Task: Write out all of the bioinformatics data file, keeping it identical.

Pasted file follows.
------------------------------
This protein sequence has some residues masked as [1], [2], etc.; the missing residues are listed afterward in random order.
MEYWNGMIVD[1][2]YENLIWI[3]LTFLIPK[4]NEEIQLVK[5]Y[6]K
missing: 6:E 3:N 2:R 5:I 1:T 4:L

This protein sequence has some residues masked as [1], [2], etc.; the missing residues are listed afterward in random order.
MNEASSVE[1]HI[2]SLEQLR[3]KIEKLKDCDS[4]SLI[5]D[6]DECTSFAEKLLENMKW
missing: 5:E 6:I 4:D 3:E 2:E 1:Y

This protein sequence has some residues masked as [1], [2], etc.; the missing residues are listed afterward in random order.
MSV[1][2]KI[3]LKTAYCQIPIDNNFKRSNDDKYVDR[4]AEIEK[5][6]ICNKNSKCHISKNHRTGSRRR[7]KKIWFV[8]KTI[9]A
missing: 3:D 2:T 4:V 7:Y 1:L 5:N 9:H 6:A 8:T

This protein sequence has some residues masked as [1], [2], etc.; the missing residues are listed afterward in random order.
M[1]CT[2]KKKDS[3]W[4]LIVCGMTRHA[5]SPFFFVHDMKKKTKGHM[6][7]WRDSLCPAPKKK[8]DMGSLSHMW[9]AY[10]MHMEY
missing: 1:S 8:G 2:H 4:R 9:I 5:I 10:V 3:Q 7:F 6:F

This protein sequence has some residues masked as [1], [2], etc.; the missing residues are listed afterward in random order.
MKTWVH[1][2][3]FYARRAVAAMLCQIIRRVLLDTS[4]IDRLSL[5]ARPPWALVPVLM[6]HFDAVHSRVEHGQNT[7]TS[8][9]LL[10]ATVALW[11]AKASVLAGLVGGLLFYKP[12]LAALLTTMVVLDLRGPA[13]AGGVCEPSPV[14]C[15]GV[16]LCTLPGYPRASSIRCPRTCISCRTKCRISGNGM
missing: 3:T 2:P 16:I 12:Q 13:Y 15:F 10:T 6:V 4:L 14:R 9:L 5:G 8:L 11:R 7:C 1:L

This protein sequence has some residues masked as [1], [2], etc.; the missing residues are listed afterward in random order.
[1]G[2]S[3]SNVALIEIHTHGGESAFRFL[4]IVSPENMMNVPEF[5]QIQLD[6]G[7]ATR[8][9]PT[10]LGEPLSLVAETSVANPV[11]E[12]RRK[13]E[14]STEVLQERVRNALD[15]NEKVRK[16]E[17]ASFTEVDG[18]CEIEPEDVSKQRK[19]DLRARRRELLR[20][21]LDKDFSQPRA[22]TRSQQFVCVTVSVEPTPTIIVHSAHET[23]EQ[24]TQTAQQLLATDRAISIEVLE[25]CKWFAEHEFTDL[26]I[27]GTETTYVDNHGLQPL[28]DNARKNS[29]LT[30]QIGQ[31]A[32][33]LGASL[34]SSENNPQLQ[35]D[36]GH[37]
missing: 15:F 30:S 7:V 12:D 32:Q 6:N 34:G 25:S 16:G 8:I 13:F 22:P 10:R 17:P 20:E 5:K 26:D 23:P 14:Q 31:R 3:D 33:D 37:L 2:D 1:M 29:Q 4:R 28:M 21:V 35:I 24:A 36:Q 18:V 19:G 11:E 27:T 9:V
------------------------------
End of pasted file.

This protein sequence has some residues masked as [1], [2], etc.; the missing residues are listed afterward in random order.
MEYWNGMIVD[1][2]YENLIWI[3]LTFLIPK[4]NEEIQLVK[5]Y[6]K
missing: 6:E 3:N 2:R 5:I 1:T 4:L

This protein sequence has some residues masked as [1], [2], etc.; the missing residues are listed afterward in random order.
MNEASSVE[1]HI[2]SLEQLR[3]KIEKLKDCDS[4]SLI[5]D[6]DECTSFAEKLLENMKW
missing: 5:E 6:I 4:D 3:E 2:E 1:Y

This protein sequence has some residues masked as [1], [2], etc.; the missing residues are listed afterward in random order.
MSV[1][2]KI[3]LKTAYCQIPIDNNFKRSNDDKYVDR[4]AEIEK[5][6]ICNKNSKCHISKNHRTGSRRR[7]KKIWFV[8]KTI[9]A
missing: 3:D 2:T 4:V 7:Y 1:L 5:N 9:H 6:A 8:T

This protein sequence has some residues masked as [1], [2], etc.; the missing residues are listed afterward in random order.
M[1]CT[2]KKKDS[3]W[4]LIVCGMTRHA[5]SPFFFVHDMKKKTKGHM[6][7]WRDSLCPAPKKK[8]DMGSLSHMW[9]AY[10]MHMEY
missing: 1:S 8:G 2:H 4:R 9:I 5:I 10:V 3:Q 7:F 6:F

This protein sequence has some residues masked as [1], [2], etc.; the missing residues are listed afterward in random order.
MKTWVH[1][2][3]FYARRAVAAMLCQIIRRVLLDTS[4]IDRLSL[5]ARPPWALVPVLM[6]HFDAVHSRVEHGQNT[7]TS[8][9]LL[10]ATVALW[11]AKASVLAGLVGGLLFYKP[12]LAALLTTMVVLDLRGPA[13]AGGVCEPSPV[14]C[15]GV[16]LCTLPGYPRASSIRCPRTCISCRTKCRISGNGM
missing: 3:T 2:P 16:I 12:Q 13:Y 15:F 10:T 6:V 4:L 14:R 9:L 5:G 8:L 11:R 7:C 1:L

This protein sequence has some residues masked as [1], [2], etc.; the missing residues are listed afterward in random order.
[1]G[2]S[3]SNVALIEIHTHGGESAFRFL[4]IVSPENMMNVPEF[5]QIQLD[6]G[7]ATR[8][9]PT[10]LGEPLSLVAETSVANPV[11]E[12]RRK[13]E[14]STEVLQERVRNALD[15]NEKVRK[16]E[17]ASFTEVDG[18]CEIEPEDVSKQRK[19]DLRARRRELLR[20][21]LDKDFSQPRA[22]TRSQQFVCVTVSVEPTPTIIVHSAHET[23]EQ[24]TQTAQQLLATDRAISIEVLE[25]CKWFAEHEFTDL[26]I[27]GTETTYVDNHGLQPL[28]DNARKNS[29]LT[30]QIGQ[31]A[32][33]LGASL[34]SSENNPQLQ[35]D[36]GH[37]
missing: 15:F 30:S 7:V 12:D 32:Q 6:N 34:G 25:S 16:G 8:I 13:F 22:P 10:R 17:P 20:E 5:K 26:D 23:P 14:Q 31:R 3:D 33:D 37:L 2:D 1:M 29:Q 4:R 28:M 21:V 35:I 24:A 36:Q 18:V 19:G 11:E 27:T 9:V